Bartley, who himself was pushed to the ground and then dragged along a road by police officers while trying to deliver a speech at an anti-fracking protest at Kirby Misperton in Yorkshire in November 2017, warned that the events in Lancashire and at other anti-fracking protests needed to be put in the context of other attacks on the rights of protesters.
He pointed to the anti-terror laws used against the Stansted 15, and the 15- and 16-month prison sentences imposed on the Frack Free Three (protesters at Preston New Road, whose sentences were later quashed on appealed).
Bartley said a pattern was developing of the views of local communities “being ridden roughshod over” and then their democratic right to protest being taken away.
He said: “There seems to be a concerted effort across the board to clamp down on protest.
“We are seeing every mechanism at the establishment’s disposal being used.”
And he said he would not be surprised – once parliament had settled the Brexit logjam – if the government brought forward “even stronger laws that take away people’s civil liberties further”.
There are fears that forces across the country that have policed anti-fracking protests are developing a tactics “template” that can be used to target disabled people taking part in other peaceful protests, such as those organised by the anti-cuts and climate change movements.
Last week, Andy Greene, a member of the national steering group of Disabled People Against Cuts, warned that there had been an “escalation” and a “clear direction of travel” in police tactics since the anti-fracking protests at Balcombe, in Sussex, in the summer of 2013.
He said police tactics were becoming “more physical… more confrontational, more provoking” and that he expected these police tactics to be “rolled out across the protest movement” over the next year as the country sees a likely increase in political volatility around issues such as anti-fracking, anti-austerity and Brexit.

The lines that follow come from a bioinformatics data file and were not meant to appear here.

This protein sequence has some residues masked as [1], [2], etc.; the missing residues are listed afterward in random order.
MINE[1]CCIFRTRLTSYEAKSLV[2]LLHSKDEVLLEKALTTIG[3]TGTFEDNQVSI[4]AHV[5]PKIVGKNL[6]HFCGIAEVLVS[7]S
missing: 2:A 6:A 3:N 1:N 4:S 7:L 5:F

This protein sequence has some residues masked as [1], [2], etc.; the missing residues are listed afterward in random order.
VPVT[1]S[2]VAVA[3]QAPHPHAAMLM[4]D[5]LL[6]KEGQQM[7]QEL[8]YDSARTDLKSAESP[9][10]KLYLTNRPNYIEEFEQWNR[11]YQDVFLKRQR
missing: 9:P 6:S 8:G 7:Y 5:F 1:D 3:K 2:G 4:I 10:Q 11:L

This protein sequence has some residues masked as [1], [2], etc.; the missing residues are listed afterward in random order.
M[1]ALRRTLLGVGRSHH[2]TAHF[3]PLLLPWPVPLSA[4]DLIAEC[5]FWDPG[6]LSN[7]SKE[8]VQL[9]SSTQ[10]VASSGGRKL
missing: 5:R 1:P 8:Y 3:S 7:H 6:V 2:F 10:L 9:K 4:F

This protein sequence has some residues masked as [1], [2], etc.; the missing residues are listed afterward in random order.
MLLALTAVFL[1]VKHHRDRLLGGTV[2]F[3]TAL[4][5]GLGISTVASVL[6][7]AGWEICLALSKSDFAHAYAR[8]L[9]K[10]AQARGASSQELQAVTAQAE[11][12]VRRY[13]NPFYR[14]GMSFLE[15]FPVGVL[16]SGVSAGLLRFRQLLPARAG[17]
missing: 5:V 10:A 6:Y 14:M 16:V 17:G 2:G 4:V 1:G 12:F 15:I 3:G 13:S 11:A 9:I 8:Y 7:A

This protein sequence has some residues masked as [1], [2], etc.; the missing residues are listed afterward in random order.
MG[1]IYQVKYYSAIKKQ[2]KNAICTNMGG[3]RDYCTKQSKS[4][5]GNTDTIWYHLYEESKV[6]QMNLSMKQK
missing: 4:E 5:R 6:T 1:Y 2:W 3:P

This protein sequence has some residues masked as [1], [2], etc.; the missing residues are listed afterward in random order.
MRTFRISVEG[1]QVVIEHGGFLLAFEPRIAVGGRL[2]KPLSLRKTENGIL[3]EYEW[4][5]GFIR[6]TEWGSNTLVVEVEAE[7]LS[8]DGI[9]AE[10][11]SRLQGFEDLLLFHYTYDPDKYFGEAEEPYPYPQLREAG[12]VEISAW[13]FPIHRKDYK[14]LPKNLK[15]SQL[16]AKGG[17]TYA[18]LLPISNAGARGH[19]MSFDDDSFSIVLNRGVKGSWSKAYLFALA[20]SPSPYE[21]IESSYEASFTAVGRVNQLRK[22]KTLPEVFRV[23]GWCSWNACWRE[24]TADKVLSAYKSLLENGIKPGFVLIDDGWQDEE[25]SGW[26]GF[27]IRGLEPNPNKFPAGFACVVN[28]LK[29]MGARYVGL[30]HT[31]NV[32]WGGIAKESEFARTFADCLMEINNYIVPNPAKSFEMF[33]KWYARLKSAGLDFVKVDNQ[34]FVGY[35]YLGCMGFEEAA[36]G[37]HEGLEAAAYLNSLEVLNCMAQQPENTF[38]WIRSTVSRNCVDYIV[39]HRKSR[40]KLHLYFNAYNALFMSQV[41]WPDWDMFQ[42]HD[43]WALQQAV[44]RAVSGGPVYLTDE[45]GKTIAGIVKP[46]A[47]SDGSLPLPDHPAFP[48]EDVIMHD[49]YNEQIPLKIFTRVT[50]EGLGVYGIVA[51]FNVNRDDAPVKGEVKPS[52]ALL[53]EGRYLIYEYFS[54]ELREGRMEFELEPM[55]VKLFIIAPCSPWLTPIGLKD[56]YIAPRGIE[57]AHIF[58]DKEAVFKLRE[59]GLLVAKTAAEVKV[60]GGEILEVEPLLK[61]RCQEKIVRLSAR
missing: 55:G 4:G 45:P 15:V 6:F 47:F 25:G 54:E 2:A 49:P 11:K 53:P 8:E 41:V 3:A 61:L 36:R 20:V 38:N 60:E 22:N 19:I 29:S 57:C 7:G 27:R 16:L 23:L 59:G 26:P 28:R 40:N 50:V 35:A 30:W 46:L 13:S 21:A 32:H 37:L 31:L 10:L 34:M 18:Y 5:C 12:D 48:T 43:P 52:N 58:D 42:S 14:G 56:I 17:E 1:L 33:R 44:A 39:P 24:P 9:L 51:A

Grunshaw said in a statement: “The policing operation on Preston New Road is in place to ensure public safety on what is a very busy and vital route and I am reassured that the tactics available to officers and used on the ground are all in line with Home Office and College of Policing guidelines.
“Officers at the fracking site are caught between competing demands of facilitating peaceful protest and allowing companies to conduct their lawful business, as well as keeping an important emergency services route open.
“Where people do have concerns about the actions of the police, there is a robust complaints procedure in place, overseen by myself.
“Anyone who is unhappy with the outcome of the complaints process has the right to appeal to the independent body the IOPC.”
He said Lancashire police had upheld just five complaints about its Preston New Road policing operation, out of 217 complaints, between January 2017 and last month, while there had been 434 arrests and 429 charges.
Meanwhile, the IOPC has confirmed that it failed to uphold an appeal by wheelchair-user Nick Sheldrick after Lancashire police had rejected his complaint, following an incident in February, and found that his complaint “had been properly addressed and all appropriate lines of enquiry had been followed”.
Last week, Sheldrick told DNS that he had been tipped out of his wheelchair six times by police at Preston New Road and believes that only one of these incidents was accidental.
But the IOPC did uphold a single complaint earlier this year by another protester that the force should have recorded their complaint.
An IOPC spokeswoman said: “We take incidents where it is alleged someone has suffered a serious injury as a result of use of force, or has been discriminated against, very seriously.
“We do not have any independent investigations relating to the incidents reported.
“We are aware of the anti-fracking demonstrations, as reported in the media, and we have recently been in contact with Lancashire Constabulary.
“The force has assured us that any complaints received have been dealt with appropriately, and did not meet the criteria to be referred to us.
“We will continue to monitor the situation, and will be in regular contact with the force about this going forward.”
Lancashire police said last week that its intention was to “ensure a consistent and coordinated policing response and ensure a balance between the rights of people to lawfully protest, together with the rights of the wider public, including local businesses, to go about their lawful activities.
“We aim to prevent, where possible, crime and disorder, but if it does occur we will provide an effective, lawful and proportionate response.”
News provided by John Pring at www.disabilitynewsservice.com